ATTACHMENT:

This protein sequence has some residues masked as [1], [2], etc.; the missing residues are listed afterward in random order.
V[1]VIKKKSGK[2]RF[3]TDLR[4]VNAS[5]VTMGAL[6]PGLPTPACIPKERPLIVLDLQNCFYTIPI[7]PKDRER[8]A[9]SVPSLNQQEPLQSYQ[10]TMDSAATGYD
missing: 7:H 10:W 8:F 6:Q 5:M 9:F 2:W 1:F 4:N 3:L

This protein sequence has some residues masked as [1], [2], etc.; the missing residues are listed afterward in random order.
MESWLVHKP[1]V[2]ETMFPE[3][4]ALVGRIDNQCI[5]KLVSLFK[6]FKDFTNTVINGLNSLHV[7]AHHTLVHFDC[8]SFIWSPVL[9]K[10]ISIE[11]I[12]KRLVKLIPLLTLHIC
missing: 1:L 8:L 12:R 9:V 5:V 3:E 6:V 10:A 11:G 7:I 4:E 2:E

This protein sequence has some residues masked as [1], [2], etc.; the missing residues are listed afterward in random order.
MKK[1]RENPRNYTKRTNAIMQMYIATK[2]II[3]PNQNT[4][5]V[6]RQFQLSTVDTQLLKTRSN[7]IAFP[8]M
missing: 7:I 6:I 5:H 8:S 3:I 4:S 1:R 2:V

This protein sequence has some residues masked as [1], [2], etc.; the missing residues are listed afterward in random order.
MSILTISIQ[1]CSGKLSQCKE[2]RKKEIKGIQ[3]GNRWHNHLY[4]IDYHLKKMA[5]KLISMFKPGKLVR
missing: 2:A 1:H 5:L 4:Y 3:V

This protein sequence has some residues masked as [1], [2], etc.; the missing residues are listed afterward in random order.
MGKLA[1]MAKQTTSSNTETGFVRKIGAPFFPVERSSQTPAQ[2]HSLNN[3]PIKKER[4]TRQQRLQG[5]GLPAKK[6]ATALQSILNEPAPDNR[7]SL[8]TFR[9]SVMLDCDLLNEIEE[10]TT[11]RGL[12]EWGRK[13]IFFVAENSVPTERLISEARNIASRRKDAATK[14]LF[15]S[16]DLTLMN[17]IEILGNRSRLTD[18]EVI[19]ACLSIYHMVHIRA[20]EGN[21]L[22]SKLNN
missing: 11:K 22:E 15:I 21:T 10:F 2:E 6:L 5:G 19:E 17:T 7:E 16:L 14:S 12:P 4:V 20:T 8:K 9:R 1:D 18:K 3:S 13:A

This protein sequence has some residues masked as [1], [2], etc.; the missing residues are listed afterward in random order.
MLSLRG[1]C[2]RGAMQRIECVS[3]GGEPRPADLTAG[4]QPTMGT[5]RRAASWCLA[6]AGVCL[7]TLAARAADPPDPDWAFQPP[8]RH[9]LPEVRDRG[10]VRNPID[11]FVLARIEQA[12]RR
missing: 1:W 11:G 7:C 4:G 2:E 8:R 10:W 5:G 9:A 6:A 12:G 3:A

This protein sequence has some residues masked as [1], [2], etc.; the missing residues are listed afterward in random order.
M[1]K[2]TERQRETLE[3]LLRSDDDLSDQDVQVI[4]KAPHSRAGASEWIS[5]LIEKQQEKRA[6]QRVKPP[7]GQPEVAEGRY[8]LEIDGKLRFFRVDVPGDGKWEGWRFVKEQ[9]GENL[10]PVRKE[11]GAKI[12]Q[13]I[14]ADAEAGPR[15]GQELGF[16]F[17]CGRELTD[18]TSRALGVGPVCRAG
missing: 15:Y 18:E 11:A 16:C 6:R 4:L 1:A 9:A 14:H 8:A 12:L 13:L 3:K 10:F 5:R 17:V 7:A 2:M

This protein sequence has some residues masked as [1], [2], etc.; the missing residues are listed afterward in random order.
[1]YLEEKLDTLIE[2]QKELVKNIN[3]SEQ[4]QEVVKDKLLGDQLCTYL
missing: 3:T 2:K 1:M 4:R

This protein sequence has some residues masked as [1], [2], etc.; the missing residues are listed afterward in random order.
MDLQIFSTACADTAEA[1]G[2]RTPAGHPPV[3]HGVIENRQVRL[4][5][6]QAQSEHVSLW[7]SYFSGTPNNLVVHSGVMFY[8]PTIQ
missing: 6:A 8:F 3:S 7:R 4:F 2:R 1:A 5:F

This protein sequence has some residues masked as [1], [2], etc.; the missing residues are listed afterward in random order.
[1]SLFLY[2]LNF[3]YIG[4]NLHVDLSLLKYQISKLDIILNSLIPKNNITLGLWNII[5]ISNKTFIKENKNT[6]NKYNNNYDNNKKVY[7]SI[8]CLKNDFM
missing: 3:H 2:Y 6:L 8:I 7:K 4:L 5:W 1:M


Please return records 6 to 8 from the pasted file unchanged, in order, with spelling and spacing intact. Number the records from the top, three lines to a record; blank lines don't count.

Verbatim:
This protein sequence has some residues masked as [1], [2], etc.; the missing residues are listed afterward in random order.
MLSLRG[1]C[2]RGAMQRIECVS[3]GGEPRPADLTAG[4]QPTMGT[5]RRAASWCLA[6]AGVCL[7]TLAARAADPPDPDWAFQPP[8]RH[9]LPEVRDRG[10]VRNPID[11]FVLARIEQA[12]RR
missing: 1:W 11:G 7:C 4:G 2:E 8:R 10:W 5:G 9:A 6:A 12:G 3:A

This protein sequence has some residues masked as [1], [2], etc.; the missing residues are listed afterward in random order.
M[1]K[2]TERQRETLE[3]LLRSDDDLSDQDVQVI[4]KAPHSRAGASEWIS[5]LIEKQQEKRA[6]QRVKPP[7]GQPEVAEGRY[8]LEIDGKLRFFRVDVPGDGKWEGWRFVKEQ[9]GENL[10]PVRKE[11]GAKI[12]Q[13]I[14]ADAEAGPR[15]GQELGF[16]F[17]CGRELTD[18]TSRALGVGPVCRAG
missing: 15:Y 18:E 11:A 16:C 6:R 4:L 1:A 9:A 14:H 8:A 12:L 13:L 3:K 10:F 5:R 17:V 7:A 2:M

This protein sequence has some residues masked as [1], [2], etc.; the missing residues are listed afterward in random order.
[1]YLEEKLDTLIE[2]QKELVKNIN[3]SEQ[4]QEVVKDKLLGDQLCTYL
missing: 3:T 2:K 1:M 4:R